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Figure S7 from SWI/SNF Complex Mutations Promote Thyroid Tumor Progression and Insensitivity to Redifferentiation Therapies

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posted on 2023-04-03, 23:21 authored by Mahesh Saqcena, Luis Javier Leandro-Garcia, Jesper L.V. Maag, Vatche Tchekmedyian, Gnana P. Krishnamoorthy, Prasanna P. Tamarapu, Vera Tiedje, Vincent Reuter, Jeffrey A. Knauf, Elisa de Stanchina, Bin Xu, Xiao-Hui Liao, Samuel Refetoff, Ronald Ghossein, Ping Chi, Alan L. Ho, Richard P. Koche, James A. Fagin

Impact of acute MAPK blockade on chromatin accessibility in TBraf and TBraf/Swi-Snf deficient tumors.

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Translational Research Oncology Training program

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ARTICLE ABSTRACT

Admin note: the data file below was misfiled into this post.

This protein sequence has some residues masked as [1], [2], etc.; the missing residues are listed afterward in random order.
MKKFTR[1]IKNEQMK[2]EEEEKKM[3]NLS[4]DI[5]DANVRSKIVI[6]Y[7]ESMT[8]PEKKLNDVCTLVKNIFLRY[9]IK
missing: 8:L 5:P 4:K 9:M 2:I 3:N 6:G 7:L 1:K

Mutations of subunits of the SWI/SNF chromatin remodeling complexes occur commonly in cancers of different lineages, including advanced thyroid cancers. Here we show that thyroid-specific loss of Arid1a, Arid2, or Smarcb1 in mouse BRAFV600E-mutant tumors promotes disease progression and decreased survival, associated with lesion-specific effects on chromatin accessibility and differentiation. As compared with normal thyrocytes, BRAFV600E-mutant mouse papillary thyroid cancers have decreased lineage transcription factor expression and accessibility to their target DNA binding sites, leading to impairment of thyroid-differentiated gene expression and radioiodine incorporation, which is rescued by MAPK inhibition. Loss of individual SWI/SNF subunits in BRAF tumors leads to a repressive chromatin state that cannot be reversed by MAPK pathway blockade, rendering them insensitive to its redifferentiation effects. Our results show that SWI/SNF complexes are central to the maintenance of differentiated function in thyroid cancers, and their loss confers radioiodine refractoriness and resistance to MAPK inhibitor–based redifferentiation therapies. Reprogramming cancer differentiation confers therapeutic benefit in various disease contexts. Oncogenic BRAF silences genes required for radioiodine responsiveness in thyroid cancer. Mutations in SWI/SNF genes result in loss of chromatin accessibility at thyroid lineage specification genes in BRAF-mutant thyroid tumors, rendering them insensitive to the redifferentiation effects of MAPK blockade.This article is highlighted in the In This Issue feature, p. 995

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